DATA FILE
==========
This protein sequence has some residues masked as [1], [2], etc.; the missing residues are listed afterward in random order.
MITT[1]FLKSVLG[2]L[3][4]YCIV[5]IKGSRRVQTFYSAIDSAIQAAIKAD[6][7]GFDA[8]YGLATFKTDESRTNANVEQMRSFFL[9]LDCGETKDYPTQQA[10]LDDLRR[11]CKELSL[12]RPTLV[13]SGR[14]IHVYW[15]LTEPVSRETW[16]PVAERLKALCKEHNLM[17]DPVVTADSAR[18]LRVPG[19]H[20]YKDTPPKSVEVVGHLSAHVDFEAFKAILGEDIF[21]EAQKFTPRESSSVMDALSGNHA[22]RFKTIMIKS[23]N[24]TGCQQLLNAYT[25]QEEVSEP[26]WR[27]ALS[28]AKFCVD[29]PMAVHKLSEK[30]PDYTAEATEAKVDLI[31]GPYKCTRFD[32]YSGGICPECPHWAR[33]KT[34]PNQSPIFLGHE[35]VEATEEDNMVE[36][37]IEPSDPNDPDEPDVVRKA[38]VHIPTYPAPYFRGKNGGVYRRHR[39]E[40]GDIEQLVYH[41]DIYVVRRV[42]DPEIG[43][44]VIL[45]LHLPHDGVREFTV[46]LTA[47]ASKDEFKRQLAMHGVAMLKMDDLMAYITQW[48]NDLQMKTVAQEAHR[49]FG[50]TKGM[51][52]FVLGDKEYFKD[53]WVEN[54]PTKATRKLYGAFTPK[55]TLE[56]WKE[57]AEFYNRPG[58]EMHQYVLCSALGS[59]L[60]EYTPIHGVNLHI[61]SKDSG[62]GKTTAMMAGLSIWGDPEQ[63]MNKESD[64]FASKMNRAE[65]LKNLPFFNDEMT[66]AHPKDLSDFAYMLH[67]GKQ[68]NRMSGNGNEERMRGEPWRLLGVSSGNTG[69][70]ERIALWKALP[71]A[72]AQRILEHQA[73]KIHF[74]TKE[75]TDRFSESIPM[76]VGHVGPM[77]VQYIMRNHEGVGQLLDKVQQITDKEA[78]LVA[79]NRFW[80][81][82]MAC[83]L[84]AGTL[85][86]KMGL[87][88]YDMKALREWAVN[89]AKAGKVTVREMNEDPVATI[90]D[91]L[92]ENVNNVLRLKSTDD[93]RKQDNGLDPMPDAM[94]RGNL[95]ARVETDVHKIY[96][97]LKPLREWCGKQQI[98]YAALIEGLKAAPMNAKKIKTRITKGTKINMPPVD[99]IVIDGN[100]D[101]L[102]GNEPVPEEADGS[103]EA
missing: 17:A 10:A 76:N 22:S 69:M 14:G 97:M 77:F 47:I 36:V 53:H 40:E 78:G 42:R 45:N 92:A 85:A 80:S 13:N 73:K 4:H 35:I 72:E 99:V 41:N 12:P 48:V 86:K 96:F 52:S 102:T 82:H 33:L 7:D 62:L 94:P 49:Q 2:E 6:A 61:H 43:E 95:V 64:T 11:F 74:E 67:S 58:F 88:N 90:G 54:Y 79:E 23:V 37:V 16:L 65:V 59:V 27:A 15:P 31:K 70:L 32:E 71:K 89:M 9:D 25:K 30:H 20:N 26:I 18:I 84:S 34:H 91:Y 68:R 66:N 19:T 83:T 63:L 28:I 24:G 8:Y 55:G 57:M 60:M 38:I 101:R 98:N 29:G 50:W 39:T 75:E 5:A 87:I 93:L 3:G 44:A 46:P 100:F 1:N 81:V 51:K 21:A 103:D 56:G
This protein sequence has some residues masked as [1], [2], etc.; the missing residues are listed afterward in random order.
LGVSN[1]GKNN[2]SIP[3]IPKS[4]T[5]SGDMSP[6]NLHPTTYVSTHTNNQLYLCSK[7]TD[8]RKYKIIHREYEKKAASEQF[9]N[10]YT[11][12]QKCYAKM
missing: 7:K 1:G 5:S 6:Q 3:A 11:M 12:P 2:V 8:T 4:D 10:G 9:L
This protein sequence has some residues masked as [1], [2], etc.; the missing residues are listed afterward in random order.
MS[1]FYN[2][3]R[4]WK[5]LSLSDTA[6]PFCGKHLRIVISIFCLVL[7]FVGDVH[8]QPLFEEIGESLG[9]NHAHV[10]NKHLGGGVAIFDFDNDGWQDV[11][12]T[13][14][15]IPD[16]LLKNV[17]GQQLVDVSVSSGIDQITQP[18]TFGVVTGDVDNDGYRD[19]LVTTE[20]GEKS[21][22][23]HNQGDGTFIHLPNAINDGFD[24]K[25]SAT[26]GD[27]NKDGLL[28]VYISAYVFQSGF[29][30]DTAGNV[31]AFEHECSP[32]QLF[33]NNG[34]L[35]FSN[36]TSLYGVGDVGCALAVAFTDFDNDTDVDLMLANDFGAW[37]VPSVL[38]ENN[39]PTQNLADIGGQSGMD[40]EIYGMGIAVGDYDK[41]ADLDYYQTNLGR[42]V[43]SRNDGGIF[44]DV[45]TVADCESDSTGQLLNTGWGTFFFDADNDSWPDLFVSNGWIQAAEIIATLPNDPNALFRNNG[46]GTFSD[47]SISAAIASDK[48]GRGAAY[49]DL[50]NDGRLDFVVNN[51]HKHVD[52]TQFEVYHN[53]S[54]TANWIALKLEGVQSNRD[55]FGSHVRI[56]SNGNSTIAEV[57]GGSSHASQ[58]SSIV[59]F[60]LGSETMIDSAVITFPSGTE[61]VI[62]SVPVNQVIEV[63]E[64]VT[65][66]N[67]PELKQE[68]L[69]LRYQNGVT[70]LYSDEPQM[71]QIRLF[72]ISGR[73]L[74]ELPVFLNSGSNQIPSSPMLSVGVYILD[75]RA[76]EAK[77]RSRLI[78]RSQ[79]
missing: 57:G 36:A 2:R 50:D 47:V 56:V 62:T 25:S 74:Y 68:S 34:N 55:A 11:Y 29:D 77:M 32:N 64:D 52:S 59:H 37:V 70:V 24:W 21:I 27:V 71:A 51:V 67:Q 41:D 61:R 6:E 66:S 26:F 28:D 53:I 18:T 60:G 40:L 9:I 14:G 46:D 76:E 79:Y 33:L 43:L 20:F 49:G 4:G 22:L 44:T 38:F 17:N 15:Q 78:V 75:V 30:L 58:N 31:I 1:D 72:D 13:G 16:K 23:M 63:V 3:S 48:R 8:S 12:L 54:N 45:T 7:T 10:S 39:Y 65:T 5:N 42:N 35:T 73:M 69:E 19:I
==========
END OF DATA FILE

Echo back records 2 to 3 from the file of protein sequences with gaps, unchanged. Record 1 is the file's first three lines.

This protein sequence has some residues masked as [1], [2], etc.; the missing residues are listed afterward in random order.
LGVSN[1]GKNN[2]SIP[3]IPKS[4]T[5]SGDMSP[6]NLHPTTYVSTHTNNQLYLCSK[7]TD[8]RKYKIIHREYEKKAASEQF[9]N[10]YT[11][12]QKCYAKM
missing: 7:K 1:G 5:S 6:Q 3:A 11:M 12:P 2:V 8:T 4:D 10:G 9:L
This protein sequence has some residues masked as [1], [2], etc.; the missing residues are listed afterward in random order.
MS[1]FYN[2][3]R[4]WK[5]LSLSDTA[6]PFCGKHLRIVISIFCLVL[7]FVGDVH[8]QPLFEEIGESLG[9]NHAHV[10]NKHLGGGVAIFDFDNDGWQDV[11][12]T[13][14][15]IPD[16]LLKNV[17]GQQLVDVSVSSGIDQITQP[18]TFGVVTGDVDNDGYRD[19]LVTTE[20]GEKS[21][22][23]HNQGDGTFIHLPNAINDGFD[24]K[25]SAT[26]GD[27]NKDGLL[28]VYISAYVFQSGF[29][30]DTAGNV[31]AFEHECSP[32]QLF[33]NNG[34]L[35]FSN[36]TSLYGVGDVGCALAVAFTDFDNDTDVDLMLANDFGAW[37]VPSVL[38]ENN[39]PTQNLADIGGQSGMD[40]EIYGMGIAVGDYDK[41]ADLDYYQTNLGR[42]V[43]SRNDGGIF[44]DV[45]TVADCESDSTGQLLNTGWGTFFFDADNDSWPDLFVSNGWIQAAEIIATLPNDPNALFRNNG[46]GTFSD[47]SISAAIASDK[48]GRGAAY[49]DL[50]NDGRLDFVVNN[51]HKHVD[52]TQFEVYHN[53]S[54]TANWIALKLEGVQSNRD[55]FGSHVRI[56]SNGNSTIAEV[57]GGSSHASQ[58]SSIV[59]F[60]LGSETMIDSAVITFPSGTE[61]VI[62]SVPVNQVIEV[63]E[64]VT[65][66]N[67]PELKQE[68]L[69]LRYQNGVT[70]LYSDEPQM[71]QIRLF[72]ISGR[73]L[74]ELPVFLNSGSNQIPSSPMLSVGVYILD[75]RA[76]EAK[77]RSRLI[78]RSQ[79]
missing: 57:G 36:A 2:R 50:D 47:V 56:V 62:T 25:S 74:Y 68:S 34:N 55:A 11:Y 29:D 77:M 32:N 64:D 52:S 59:H 37:V 70:V 24:W 21:I 27:V 71:A 51:V 67:Q 41:D 61:R 6:E 66:S 26:F 28:D 53:I 18:T 60:G 40:L 9:I 14:G 46:D 76:E 79:Y 33:L 43:L 20:F 49:G 4:G 22:L 44:T 38:F 17:N 15:Q 78:V 75:V 30:L 58:N 31:I 1:D 72:D 13:G 16:K 23:M 63:V 3:S 48:R 8:S 12:L 54:N 45:T 7:T 10:S 39:Y 65:T 5:N 42:N 35:T 73:M 69:E 19:I